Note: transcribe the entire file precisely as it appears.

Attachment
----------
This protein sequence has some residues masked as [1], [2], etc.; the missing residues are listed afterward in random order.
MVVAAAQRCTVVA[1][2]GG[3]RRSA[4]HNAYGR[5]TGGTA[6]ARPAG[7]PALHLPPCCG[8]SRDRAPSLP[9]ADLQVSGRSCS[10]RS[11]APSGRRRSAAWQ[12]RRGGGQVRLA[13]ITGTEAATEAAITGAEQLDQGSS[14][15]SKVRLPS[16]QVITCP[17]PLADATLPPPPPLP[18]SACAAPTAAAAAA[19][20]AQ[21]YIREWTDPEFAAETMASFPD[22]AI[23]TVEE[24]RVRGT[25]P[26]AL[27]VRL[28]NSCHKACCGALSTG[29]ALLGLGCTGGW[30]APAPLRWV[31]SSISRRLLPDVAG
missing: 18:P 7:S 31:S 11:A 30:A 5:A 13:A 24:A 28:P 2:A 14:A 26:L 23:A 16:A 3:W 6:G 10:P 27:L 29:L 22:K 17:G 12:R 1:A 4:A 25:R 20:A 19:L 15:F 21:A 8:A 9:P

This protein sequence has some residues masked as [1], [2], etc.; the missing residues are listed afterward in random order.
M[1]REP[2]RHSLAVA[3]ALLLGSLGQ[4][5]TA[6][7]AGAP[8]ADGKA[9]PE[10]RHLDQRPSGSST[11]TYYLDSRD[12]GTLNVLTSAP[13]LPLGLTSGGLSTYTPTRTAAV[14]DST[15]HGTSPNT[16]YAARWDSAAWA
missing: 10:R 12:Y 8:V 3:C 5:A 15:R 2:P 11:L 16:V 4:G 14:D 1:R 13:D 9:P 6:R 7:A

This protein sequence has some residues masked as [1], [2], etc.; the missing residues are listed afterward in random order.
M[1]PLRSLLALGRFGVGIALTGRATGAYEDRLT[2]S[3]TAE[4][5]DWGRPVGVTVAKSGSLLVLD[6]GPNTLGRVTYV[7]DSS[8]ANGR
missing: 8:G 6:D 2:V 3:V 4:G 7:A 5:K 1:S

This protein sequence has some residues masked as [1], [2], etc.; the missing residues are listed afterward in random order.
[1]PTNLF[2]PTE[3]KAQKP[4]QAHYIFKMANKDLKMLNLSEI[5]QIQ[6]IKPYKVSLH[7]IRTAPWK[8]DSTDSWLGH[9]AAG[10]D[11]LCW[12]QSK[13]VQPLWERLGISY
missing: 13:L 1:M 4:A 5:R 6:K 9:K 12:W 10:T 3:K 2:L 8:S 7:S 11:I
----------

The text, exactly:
This protein sequence has some residues masked as [1], [2], etc.; the missing residues are listed afterward in random order.
MVVAAAQRCTVVA[1][2]GG[3]RRSA[4]HNAYGR[5]TGGTA[6]ARPAG[7]PALHLPPCCG[8]SRDRAPSLP[9]ADLQVSGRSCS[10]RS[11]APSGRRRSAAWQ[12]RRGGGQVRLA[13]ITGTEAATEAAITGAEQLDQGSS[14][15]SKVRLPS[16]QVITCP[17]PLADATLPPPPPLP[18]SACAAPTAAAAAA[19][20]AQ[21]YIREWTDPEFAAETMASFPD[22]AI[23]TVEE[24]RVRGT[25]P[26]AL[27]VRL[28]NSCHKACCGALSTG[29]ALLGLGCTGGW[30]APAPLRWV[31]SSISRRLLPDVAG
missing: 18:P 7:S 31:S 11:A 30:A 5:A 13:A 24:A 28:P 2:A 14:A 26:L 23:A 16:A 3:W 6:G 10:P 27:L 29:L 22:K 17:G 12:R 1:A 4:A 25:R 20:A 19:L 15:F 21:A 8:A 9:P

This protein sequence has some residues masked as [1], [2], etc.; the missing residues are listed afterward in random order.
M[1]REP[2]RHSLAVA[3]ALLLGSLGQ[4][5]TA[6][7]AGAP[8]ADGKA[9]PE[10]RHLDQRPSGSST[11]TYYLDSRD[12]GTLNVLTSAP[13]LPLGLTSGGLSTYTPTRTAAV[14]DST[15]HGTSPNT[16]YAARWDSAAWA
missing: 10:R 12:Y 8:V 3:C 5:A 15:R 2:P 11:L 16:V 4:G 14:D 1:R 13:D 9:P 6:R 7:A

This protein sequence has some residues masked as [1], [2], etc.; the missing residues are listed afterward in random order.
M[1]PLRSLLALGRFGVGIALTGRATGAYEDRLT[2]S[3]TAE[4][5]DWGRPVGVTVAKSGSLLVLD[6]GPNTLGRVTYV[7]DSS[8]ANGR
missing: 8:G 6:D 2:V 3:V 4:G 7:A 5:K 1:S

This protein sequence has some residues masked as [1], [2], etc.; the missing residues are listed afterward in random order.
[1]PTNLF[2]PTE[3]KAQKP[4]QAHYIFKMANKDLKMLNLSEI[5]QIQ[6]IKPYKVSLH[7]IRTAPWK[8]DSTDSWLGH[9]AAG[10]D[11]LCW[12]QSK[13]VQPLWERLGISY
missing: 13:L 1:M 4:A 5:R 6:K 9:K 12:W 10:T 3:K 2:L 8:S 7:S 11:I